Our world is becoming a very unstable place, and things are going to get a lot worse.  We are all going to have to adjust to this new paradigm and do the best that we can.

The Euro Is Falling

Mass Panic In Cyprus: The Banks Are Collapsing And ATMs Are Running Out Of Money

Cyprus ATM - Photo Via @ImeldaflatteryEuropean officials are openly admitting that the two largest banks in Cyprus are “insolvent“, and it is now being reported that Cyprus Popular Bank only has “enough liquidity to cover the next few hours“.  Of course all banks in Cyprus are officially closed until Tuesday at the earliest, but there have been long lines at ATMs all over Cyprus as people scramble to get whatever money they can out of the banks.  Unfortunately, some ATMs appear to be “malfunctioning” and others appear to have already run out of cash.  You can see some photos of huge lines at one ATM in Cyprus right here.  Some businesses are now even refusing to take credit card payments.  This is creating an atmosphere of panic on the streets of Cyprus.  Meanwhile, the EU is holding a gun to the head of the Cyprus financial system.  Either Cyprus meets EU demands by Monday, or liquidity for the banks will be totally cut off and Cyprus will be forced out of the euro.  It is being reported that European officials believe that the “economy is going to tank in Cyprus no matter what“, and that it would be okay to let the financial system of Cyprus crash and burn if politicians in Cyprus are not willing to do what they have been ordered to do.  Apparently European officials are very confident that the situation in Cyprus can be contained and that it will not spread to other European nations.

Unfortunately, European officials are losing sight of the bigger picture.  If the largest banks in Cyprus are allowed to fail, it will be another “Lehman Brothers moment“.  The faith that people have in banks all over Europe will be called into question, and everyone will be wondering what major European banks will be allowed to fail next.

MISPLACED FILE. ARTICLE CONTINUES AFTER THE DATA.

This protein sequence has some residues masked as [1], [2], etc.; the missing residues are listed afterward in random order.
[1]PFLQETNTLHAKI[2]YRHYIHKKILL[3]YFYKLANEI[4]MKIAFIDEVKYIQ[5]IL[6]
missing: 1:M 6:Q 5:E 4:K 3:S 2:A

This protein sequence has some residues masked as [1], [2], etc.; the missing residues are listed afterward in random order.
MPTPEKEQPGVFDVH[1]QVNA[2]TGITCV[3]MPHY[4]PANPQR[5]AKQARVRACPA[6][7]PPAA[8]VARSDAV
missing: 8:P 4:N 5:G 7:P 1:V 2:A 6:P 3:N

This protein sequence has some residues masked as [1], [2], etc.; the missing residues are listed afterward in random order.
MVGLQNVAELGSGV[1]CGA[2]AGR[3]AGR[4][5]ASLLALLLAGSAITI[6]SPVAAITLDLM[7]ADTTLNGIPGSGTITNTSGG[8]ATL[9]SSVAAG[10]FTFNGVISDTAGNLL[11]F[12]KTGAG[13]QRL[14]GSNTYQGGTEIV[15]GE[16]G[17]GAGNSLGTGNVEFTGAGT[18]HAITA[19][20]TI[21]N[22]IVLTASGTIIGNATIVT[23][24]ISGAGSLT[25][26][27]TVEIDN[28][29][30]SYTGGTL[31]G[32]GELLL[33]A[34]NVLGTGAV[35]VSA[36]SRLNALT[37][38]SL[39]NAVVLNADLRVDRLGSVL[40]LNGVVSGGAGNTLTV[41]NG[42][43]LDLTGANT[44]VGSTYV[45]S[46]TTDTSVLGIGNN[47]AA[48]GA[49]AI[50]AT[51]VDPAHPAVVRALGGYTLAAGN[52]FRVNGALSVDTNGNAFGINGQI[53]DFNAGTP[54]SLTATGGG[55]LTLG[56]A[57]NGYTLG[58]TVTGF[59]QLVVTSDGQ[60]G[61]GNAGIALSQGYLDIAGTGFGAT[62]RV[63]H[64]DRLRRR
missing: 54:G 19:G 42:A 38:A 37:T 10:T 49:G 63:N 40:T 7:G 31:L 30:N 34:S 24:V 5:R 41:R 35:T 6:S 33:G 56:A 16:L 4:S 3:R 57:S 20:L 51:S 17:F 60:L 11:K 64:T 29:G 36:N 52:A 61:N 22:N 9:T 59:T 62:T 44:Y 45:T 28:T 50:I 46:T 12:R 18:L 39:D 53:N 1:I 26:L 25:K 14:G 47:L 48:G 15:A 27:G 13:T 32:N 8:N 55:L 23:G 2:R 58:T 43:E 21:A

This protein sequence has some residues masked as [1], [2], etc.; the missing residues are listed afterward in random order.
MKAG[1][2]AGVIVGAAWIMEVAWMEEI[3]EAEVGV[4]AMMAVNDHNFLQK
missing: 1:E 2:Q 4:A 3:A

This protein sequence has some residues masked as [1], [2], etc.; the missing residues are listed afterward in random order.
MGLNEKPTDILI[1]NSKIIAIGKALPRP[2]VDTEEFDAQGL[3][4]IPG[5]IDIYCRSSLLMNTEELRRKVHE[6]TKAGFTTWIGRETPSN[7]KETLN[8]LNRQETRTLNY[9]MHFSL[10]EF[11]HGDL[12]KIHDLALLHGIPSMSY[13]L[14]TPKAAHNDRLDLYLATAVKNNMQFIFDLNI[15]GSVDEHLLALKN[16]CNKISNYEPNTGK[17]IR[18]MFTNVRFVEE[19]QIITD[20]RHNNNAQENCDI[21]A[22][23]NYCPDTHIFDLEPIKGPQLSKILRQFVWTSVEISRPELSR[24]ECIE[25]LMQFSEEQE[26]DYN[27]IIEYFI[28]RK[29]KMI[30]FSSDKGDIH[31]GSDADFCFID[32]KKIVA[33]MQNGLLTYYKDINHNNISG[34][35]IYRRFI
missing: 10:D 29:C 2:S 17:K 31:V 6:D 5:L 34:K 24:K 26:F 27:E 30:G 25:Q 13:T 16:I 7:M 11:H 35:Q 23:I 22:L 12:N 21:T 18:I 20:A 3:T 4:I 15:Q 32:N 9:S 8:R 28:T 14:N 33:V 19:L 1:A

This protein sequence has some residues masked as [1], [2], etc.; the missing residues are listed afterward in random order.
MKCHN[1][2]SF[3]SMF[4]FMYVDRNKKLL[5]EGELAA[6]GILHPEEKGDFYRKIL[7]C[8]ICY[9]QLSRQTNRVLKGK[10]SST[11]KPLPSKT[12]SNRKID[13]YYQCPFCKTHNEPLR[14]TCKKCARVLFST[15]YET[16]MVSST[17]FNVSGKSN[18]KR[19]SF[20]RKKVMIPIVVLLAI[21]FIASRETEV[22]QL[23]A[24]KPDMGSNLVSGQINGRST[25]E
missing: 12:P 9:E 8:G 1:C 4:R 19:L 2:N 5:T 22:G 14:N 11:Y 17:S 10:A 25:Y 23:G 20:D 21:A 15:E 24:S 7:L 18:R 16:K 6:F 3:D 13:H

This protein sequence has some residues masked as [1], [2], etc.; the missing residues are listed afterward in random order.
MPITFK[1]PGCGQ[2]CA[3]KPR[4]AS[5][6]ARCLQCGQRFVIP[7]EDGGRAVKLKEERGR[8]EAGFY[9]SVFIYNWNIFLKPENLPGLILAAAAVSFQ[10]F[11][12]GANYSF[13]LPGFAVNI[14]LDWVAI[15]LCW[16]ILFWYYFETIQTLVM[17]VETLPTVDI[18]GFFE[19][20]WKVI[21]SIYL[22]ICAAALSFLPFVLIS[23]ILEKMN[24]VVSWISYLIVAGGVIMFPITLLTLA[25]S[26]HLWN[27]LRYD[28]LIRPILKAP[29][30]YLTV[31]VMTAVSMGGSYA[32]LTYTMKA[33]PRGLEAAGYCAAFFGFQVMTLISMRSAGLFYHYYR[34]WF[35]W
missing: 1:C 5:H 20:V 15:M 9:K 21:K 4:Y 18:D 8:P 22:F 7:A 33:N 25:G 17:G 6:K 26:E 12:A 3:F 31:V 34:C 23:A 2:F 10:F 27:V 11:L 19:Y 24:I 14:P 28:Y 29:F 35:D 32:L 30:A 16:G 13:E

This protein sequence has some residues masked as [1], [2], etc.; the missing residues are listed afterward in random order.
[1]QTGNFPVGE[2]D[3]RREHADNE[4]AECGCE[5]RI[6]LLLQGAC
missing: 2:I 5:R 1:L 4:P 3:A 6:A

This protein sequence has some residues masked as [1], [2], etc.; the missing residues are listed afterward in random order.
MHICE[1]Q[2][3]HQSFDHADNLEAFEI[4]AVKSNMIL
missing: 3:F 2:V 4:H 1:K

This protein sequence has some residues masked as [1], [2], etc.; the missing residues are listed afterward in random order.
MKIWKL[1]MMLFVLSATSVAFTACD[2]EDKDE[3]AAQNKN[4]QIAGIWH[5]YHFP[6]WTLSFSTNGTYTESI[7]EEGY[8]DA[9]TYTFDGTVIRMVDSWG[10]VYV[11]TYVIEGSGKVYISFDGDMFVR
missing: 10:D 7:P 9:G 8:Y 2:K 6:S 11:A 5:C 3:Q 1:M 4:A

Meanwhile, European officials have already completely shattered confidence in deposit insurance at this point.  Everyone now knows that when there is a major bank failure that depositors will be expected to share in the pain.  Expect to see “bank jogs” all over southern Europe over the coming weeks.

The banks in Cyprus had been scheduled to reopen on Tuesday, but very few people expect that to actually happen at this point.  In fact, Bloomberg is reporting that EU officials are actually thinking about shutting down the two biggest banks in Cyprus and freezing their assets…

Finance ministers for the 17 euro countries are considering a plan to shutter the two biggest banks in Cyprus and freeze the assets of uninsured depositors, said the four officials, who asked not to be named because the talks are ongoing. The ministers are holding a teleconference tonight.

Cyprus Popular Bank Pcl (CPB) and the Bank of Cyprus Plc would be split to create a so-called bad bank, one of the officials said. Insured deposits — below the European Union ceiling of 100,000 euros ($129,000) — would go into a so-called good bank and not sustain any losses, while uninsured deposits would go into the bad bank and be frozen until assets could be sold, said the four officials.

Losses to unsecured creditors, including uninsured depositors, could reach 40 percent under the plan, which has support from the International Monetary Fund and the European Central Bank. The proposal, a version of which was rejected last week, is considered a better option than taxing insured deposits or allowing Cypriot banks to collapse in a disorderly fashion if they lose access to ECB aid, the officials said.

Such a scenario would be an utter disaster.

How would you feel if you woke up someday and 40 percent of your life savings was suddenly gone?